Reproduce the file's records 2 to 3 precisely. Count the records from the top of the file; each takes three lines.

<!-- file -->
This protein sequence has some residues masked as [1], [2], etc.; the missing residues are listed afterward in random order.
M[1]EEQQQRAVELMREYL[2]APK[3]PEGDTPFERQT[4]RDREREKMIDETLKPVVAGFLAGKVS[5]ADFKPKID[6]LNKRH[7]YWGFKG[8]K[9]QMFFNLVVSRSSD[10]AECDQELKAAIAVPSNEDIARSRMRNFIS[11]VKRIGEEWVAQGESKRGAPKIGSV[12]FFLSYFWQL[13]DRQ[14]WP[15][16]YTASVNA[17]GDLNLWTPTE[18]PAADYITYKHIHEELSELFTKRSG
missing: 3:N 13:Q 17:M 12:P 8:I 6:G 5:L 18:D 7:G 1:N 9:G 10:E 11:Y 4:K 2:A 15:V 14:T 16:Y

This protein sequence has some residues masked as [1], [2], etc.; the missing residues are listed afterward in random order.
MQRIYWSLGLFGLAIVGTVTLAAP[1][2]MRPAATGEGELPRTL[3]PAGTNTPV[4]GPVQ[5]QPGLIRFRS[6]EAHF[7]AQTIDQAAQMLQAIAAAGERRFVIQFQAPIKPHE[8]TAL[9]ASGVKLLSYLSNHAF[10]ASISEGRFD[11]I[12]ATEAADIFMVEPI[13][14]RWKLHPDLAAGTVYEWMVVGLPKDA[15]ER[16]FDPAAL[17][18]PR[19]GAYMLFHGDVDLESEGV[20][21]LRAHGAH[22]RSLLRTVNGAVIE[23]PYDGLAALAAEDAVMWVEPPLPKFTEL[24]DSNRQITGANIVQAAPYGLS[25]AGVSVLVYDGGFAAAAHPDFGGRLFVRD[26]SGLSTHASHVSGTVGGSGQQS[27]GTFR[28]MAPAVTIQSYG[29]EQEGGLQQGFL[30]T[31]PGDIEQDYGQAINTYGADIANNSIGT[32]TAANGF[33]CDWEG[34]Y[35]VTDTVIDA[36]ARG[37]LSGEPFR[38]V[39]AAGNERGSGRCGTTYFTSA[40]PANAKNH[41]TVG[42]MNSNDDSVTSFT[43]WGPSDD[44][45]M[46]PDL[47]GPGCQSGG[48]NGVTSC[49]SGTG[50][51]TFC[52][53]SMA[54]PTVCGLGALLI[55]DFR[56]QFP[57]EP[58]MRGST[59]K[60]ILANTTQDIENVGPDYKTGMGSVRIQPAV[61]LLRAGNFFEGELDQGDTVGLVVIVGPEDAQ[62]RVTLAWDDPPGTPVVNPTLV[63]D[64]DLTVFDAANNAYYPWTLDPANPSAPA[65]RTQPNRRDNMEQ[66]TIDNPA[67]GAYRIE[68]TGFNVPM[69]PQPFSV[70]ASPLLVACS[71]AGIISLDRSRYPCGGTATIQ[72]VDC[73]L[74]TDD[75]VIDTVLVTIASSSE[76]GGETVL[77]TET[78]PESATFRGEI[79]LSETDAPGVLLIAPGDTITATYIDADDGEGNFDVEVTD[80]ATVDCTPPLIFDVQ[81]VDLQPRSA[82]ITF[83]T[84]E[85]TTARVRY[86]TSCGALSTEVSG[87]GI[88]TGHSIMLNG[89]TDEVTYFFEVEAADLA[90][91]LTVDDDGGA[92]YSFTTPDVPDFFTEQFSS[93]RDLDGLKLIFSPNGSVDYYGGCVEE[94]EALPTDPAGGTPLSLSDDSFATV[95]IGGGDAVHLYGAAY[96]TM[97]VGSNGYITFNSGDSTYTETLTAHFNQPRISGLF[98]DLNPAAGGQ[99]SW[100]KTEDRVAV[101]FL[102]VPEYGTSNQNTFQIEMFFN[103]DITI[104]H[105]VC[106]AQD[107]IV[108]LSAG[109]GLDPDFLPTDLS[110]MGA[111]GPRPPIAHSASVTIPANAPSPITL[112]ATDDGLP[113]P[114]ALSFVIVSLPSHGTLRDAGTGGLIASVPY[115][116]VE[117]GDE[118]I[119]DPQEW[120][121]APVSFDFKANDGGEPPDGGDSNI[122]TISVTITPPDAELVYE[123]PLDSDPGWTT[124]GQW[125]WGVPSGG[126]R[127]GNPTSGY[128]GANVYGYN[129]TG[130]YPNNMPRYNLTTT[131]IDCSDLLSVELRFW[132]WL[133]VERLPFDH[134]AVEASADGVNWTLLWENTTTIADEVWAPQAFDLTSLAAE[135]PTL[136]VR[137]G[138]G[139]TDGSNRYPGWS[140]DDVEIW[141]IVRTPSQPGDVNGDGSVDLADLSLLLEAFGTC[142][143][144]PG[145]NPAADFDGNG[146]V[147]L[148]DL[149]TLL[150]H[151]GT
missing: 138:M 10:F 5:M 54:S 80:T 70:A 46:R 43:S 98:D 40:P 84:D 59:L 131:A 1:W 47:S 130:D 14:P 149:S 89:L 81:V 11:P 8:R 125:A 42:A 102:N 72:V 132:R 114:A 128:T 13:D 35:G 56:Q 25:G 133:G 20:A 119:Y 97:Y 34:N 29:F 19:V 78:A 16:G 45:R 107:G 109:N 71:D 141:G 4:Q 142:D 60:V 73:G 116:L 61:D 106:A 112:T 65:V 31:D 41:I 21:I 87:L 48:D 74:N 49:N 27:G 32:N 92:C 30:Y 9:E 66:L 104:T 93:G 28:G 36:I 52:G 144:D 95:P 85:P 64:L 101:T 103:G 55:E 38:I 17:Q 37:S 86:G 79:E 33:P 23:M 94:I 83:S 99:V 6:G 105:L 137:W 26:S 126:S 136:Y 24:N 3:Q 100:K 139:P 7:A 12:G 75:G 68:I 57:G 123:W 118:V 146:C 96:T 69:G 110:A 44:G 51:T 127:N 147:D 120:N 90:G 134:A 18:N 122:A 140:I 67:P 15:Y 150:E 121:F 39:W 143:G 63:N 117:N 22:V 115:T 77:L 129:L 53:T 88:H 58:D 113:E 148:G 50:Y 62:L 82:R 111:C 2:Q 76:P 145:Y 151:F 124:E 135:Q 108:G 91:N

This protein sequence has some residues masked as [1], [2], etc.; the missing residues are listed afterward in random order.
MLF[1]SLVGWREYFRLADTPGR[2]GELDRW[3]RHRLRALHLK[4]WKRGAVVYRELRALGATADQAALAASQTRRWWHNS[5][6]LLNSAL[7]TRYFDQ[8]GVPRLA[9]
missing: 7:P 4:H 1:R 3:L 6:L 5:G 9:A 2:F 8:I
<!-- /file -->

This protein sequence has some residues masked as [1], [2], etc.; the missing residues are listed afterward in random order.
MQRIYWSLGLFGLAIVGTVTLAAP[1][2]MRPAATGEGELPRTL[3]PAGTNTPV[4]GPVQ[5]QPGLIRFRS[6]EAHF[7]AQTIDQAAQMLQAIAAAGERRFVIQFQAPIKPHE[8]TAL[9]ASGVKLLSYLSNHAF[10]ASISEGRFD[11]I[12]ATEAADIFMVEPI[13][14]RWKLHPDLAAGTVYEWMVVGLPKDA[15]ER[16]FDPAAL[17][18]PR[19]GAYMLFHGDVDLESEGV[20][21]LRAHGAH[22]RSLLRTVNGAVIE[23]PYDGLAALAAEDAVMWVEPPLPKFTEL[24]DSNRQITGANIVQAAPYGLS[25]AGVSVLVYDGGFAAAAHPDFGGRLFVRD[26]SGLSTHASHVSGTVGGSGQQS[27]GTFR[28]MAPAVTIQSYG[29]EQEGGLQQGFL[30]T[31]PGDIEQDYGQAINTYGADIANNSIGT[32]TAANGF[33]CDWEG[34]Y[35]VTDTVIDA[36]ARG[37]LSGEPFR[38]V[39]AAGNERGSGRCGTTYFTSA[40]PANAKNH[41]TVG[42]MNSNDDSVTSFT[43]WGPSDD[44][45]M[46]PDL[47]GPGCQSGG[48]NGVTSC[49]SGTG[50][51]TFC[52][53]SMA[54]PTVCGLGALLI[55]DFR[56]QFP[57]EP[58]MRGST[59]K[60]ILANTTQDIENVGPDYKTGMGSVRIQPAV[61]LLRAGNFFEGELDQGDTVGLVVIVGPEDAQ[62]RVTLAWDDPPGTPVVNPTLV[63]D[64]DLTVFDAANNAYYPWTLDPANPSAPA[65]RTQPNRRDNMEQ[66]TIDNPA[67]GAYRIE[68]TGFNVPM[69]PQPFSV[70]ASPLLVACS[71]AGIISLDRSRYPCGGTATIQ[72]VDC[73]L[74]TDD[75]VIDTVLVTIASSSE[76]GGETVL[77]TET[78]PESATFRGEI[79]LSETDAPGVLLIAPGDTITATYIDADDGEGNFDVEVTD[80]ATVDCTPPLIFDVQ[81]VDLQPRSA[82]ITF[83]T[84]E[85]TTARVRY[86]TSCGALSTEVSG[87]GI[88]TGHSIMLNG[89]TDEVTYFFEVEAADLA[90][91]LTVDDDGGA[92]YSFTTPDVPDFFTEQFSS[93]RDLDGLKLIFSPNGSVDYYGGCVEE[94]EALPTDPAGGTPLSLSDDSFATV[95]IGGGDAVHLYGAAY[96]TM[97]VGSNGYITFNSGDSTYTETLTAHFNQPRISGLF[98]DLNPAAGGQ[99]SW[100]KTEDRVAV[101]FL[102]VPEYGTSNQNTFQIEMFFN[103]DITI[104]H[105]VC[106]AQD[107]IV[108]LSAG[109]GLDPDFLPTDLS[110]MGA[111]GPRPPIAHSASVTIPANAPSPITL[112]ATDDGLP[113]P[114]ALSFVIVSLPSHGTLRDAGTGGLIASVPY[115][116]VE[117]GDE[118]I[119]DPQEW[120][121]APVSFDFKANDGGEPPDGGDSNI[122]TISVTITPPDAELVYE[123]PLDSDPGWTT[124]GQW[125]WGVPSGG[126]R[127]GNPTSGY[128]GANVYGYN[129]TG[130]YPNNMPRYNLTTT[131]IDCSDLLSVELRFW[132]WL[133]VERLPFDH[134]AVEASADGVNWTLLWENTTTIADEVWAPQAFDLTSLAAE[135]PTL[136]VR[137]G[138]G[139]TDGSNRYPGWS[140]DDVEIW[141]IVRTPSQPGDVNGDGSVDLADLSLLLEAFGTC[142][143][144]PG[145]NPAADFDGNG[146]V[147]L[148]DL[149]TLL[150]H[151]GT
missing: 138:M 10:F 5:M 54:S 80:T 70:A 46:R 43:S 98:D 40:P 84:D 59:L 131:A 1:W 47:S 130:D 14:P 149:S 89:L 81:V 11:P 8:R 125:A 42:A 102:N 72:V 132:R 114:A 128:T 13:D 35:G 56:Q 25:G 133:G 20:A 119:Y 97:Y 34:N 29:F 19:V 78:A 16:G 45:R 107:G 109:N 71:D 141:G 4:Q 142:D 60:V 73:G 116:L 61:D 106:A 112:T 65:V 31:D 41:I 21:I 87:L 48:D 74:N 49:N 27:G 32:N 92:C 30:Y 9:E 66:L 104:T 93:G 28:G 36:I 52:G 144:D 95:P 85:P 64:L 101:T 103:G 55:E 38:I 17:Q 37:S 86:G 79:E 33:P 23:M 94:I 83:S 99:V 6:G 105:L 137:W 26:S 126:S 136:Y 24:N 3:Q 100:K 139:P 7:A 12:G 75:G 68:I 57:G 123:W 118:V 146:C 96:T 69:G 110:A 44:G 51:T 127:N 147:D 120:N 90:G 134:A 18:N 122:A 140:I 67:P 15:Y 150:E 121:F 39:W 143:G 63:N 117:N 22:V 115:T 77:L 129:L 53:T 88:H 58:D 113:E 148:G 50:Y 62:L 82:R 111:C 2:Q 76:P 145:Y 151:F 124:E 135:Q 108:G 91:N

This protein sequence has some residues masked as [1], [2], etc.; the missing residues are listed afterward in random order.
MLF[1]SLVGWREYFRLADTPGR[2]GELDRW[3]RHRLRALHLK[4]WKRGAVVYRELRALGATADQAALAASQTRRWWHNS[5][6]LLNSAL[7]TRYFDQ[8]GVPRLA[9]
missing: 7:P 4:H 1:R 3:L 6:L 5:G 9:A 2:F 8:I